The U.S. plans to cut greenhouse gas emissions 26 to 28 percent below 2005 levels by 2025, an "ambitious and achievable" target officially reported Tuesday to the U.N. Framework Convention on Climate Change (UNFCCC).
This is the goal first announced back in November, as part of a historic deal with China: the U.S. pledged the 26 to 28 percent cut, while China committed to reaching peak emissions by 2030 the latest, and to having renewables make up 20 percent of its energy mix by that time. The deal was celebrated as a symbol to the rest of the world that the U.S. is committed to fighting climate change -- and a signal to detractors in this country who claimed that China would never get on board.
Reaching the goal, Obama adviser Brian Deese wrote in a blog post, "will roughly double the pace at which we’re reducing carbon pollution through cost-effective measures using laws already on the books":
What does that mean in practice? In our formal submission to the UN, we lay out several of the policies we are already using to achieve this goal, including the President’s historic fuel economy standards for cars, trucks, and heavy-duty vehicles; energy efficiency measures for buildings and appliances; and programs to phase down the potent climate pollutants known as HFCs, which have up to 10,000 times the global warming potential of carbon dioxide.
We also highlight ongoing activities that will further reduce our greenhouse gas emissions — including upcoming rules to limit methane emissions from the oil and gas sector and the EPA’s Clean Power Plan to curb carbon pollution from existing power plants, the single-biggest source of U.S. emissions.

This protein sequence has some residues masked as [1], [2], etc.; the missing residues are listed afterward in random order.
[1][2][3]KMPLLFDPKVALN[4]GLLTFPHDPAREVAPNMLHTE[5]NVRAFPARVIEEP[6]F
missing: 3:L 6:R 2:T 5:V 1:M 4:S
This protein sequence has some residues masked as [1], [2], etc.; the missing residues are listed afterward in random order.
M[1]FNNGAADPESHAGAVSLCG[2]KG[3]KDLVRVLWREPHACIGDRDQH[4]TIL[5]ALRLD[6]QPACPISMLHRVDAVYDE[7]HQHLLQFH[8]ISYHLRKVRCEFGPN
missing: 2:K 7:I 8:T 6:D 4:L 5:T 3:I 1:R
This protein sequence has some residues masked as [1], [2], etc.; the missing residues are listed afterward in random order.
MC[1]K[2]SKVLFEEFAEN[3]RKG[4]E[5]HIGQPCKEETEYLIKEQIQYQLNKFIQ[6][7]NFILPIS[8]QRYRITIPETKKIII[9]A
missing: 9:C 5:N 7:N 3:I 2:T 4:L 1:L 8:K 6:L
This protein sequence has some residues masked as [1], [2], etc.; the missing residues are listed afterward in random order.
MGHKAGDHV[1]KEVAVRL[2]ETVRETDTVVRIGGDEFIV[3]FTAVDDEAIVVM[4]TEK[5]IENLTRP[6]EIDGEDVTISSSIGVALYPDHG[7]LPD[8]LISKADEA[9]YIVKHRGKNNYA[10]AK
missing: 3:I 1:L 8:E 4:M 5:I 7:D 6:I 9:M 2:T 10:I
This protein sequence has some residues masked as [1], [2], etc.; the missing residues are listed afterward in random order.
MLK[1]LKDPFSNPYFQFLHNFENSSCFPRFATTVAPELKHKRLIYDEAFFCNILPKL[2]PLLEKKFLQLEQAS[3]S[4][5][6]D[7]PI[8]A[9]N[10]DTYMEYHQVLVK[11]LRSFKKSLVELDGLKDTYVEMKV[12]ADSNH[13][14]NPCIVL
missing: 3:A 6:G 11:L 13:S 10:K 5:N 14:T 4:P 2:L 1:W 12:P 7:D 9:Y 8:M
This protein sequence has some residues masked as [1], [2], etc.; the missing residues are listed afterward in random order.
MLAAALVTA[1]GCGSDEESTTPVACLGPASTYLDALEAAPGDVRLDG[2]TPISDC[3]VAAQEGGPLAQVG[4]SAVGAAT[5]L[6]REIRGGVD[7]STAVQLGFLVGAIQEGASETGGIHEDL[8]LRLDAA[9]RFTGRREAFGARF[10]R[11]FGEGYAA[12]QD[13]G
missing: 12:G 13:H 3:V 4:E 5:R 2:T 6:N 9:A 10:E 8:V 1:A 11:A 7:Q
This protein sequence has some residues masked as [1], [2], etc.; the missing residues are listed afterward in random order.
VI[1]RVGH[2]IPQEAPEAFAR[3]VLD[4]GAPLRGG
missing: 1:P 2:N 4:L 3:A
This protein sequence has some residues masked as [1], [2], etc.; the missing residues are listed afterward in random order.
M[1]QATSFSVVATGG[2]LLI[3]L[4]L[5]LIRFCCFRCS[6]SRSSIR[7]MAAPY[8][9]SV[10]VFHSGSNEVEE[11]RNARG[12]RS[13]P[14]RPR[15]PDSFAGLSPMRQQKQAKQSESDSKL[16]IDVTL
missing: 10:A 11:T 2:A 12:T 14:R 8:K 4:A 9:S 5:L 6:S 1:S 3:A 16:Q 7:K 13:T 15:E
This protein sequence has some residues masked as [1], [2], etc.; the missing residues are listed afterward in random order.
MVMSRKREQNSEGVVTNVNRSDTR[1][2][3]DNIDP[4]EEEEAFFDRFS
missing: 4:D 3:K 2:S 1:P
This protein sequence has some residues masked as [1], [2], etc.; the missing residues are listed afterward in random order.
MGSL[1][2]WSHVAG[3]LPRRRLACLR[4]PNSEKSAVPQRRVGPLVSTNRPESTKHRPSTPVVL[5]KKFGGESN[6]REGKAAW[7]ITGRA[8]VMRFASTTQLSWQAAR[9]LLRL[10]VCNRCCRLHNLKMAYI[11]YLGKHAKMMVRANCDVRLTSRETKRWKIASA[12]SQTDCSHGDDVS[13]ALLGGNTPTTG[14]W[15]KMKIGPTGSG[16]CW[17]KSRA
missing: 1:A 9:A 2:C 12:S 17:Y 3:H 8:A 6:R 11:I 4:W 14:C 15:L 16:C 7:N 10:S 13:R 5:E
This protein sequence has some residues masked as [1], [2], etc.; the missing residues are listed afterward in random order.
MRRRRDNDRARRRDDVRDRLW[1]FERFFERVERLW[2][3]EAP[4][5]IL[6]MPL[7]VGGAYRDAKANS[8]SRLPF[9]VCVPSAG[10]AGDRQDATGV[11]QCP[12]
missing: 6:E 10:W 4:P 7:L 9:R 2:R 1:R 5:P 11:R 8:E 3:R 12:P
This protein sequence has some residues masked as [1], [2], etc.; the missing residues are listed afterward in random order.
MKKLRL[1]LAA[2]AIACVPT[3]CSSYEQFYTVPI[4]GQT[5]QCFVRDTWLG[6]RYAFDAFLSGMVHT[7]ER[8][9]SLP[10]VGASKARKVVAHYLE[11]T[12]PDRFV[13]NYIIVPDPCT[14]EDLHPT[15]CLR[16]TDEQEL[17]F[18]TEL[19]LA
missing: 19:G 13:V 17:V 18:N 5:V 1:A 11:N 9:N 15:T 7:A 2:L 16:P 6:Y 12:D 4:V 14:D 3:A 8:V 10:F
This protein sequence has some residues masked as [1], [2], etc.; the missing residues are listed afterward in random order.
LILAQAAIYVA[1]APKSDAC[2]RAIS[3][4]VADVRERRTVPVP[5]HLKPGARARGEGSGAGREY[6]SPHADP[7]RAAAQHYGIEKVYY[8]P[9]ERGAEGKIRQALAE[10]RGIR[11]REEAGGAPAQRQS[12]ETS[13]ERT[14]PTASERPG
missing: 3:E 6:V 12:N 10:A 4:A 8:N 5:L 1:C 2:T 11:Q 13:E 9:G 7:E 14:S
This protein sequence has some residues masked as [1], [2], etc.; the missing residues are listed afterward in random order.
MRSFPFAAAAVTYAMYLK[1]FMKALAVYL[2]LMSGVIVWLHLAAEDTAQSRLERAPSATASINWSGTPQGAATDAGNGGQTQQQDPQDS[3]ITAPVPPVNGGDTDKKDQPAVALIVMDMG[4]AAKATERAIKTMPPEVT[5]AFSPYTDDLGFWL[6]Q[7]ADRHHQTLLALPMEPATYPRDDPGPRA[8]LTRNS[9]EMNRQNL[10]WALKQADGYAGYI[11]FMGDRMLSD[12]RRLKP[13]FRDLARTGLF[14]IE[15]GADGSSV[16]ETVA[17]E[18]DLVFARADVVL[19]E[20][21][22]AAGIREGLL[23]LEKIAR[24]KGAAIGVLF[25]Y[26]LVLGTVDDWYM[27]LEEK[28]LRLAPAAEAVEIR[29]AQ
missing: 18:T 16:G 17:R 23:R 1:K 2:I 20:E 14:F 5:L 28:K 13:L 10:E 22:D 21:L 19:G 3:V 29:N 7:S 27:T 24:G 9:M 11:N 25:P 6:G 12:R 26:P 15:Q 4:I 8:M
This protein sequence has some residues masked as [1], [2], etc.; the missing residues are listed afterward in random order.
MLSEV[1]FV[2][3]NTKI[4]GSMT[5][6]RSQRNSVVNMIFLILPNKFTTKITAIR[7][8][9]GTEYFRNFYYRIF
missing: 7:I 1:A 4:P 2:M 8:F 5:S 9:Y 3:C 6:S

Senate Majority Leader Mitch McConnell was quick to undermine the strong signal sent by the pledge, urging the international community not to take it seriously. "Considering that two-thirds of the U.S. federal government hasn’t even signed off on the Clean Power Plan and 13 states have already pledged to fight it," he said in a statement, "our international partners should proceed with caution before entering into a binding, unattainable deal.”
Most environmental groups, though, are pretty pleased with the details.
“The United States’ proposal shows that it is ready to lead by example on the climate crisis," said Jennifer Morgan, global director of the World Resource Institute's Climate Program, in a statement. "By enacting these common sense actions, the U.S. can grow its economy and save money through cleaner technologies."
But "the 28 percent domestic target can and must be a floor not a ceiling," warned Lou Leonard, the WWF's vice president for climate change. "As the largest contributor to climate impacts already here today, the United States has a responsibility to lead and do its fair share."
The U.S. isn't alone in its commitment to fighting climate change. Friday, Mexico pledged to hit peak emissions by 2026, and to reduce them 25 percent below their current trajectory by 2030. The European Union is promising a 40 percent cut in emissions below 1990 levels by 2030, as is Norway, and Switzerland is trying to half its emissions by that time. Russia pledged a 25 to 30 percent cut below 1990 levels by 2030 as well.
But it seems that most countries are going to miss the March 31 deadline for submitting their drafts. What we've got so far covers 29 percent of global emissions -- meaning we've still got a ways to go.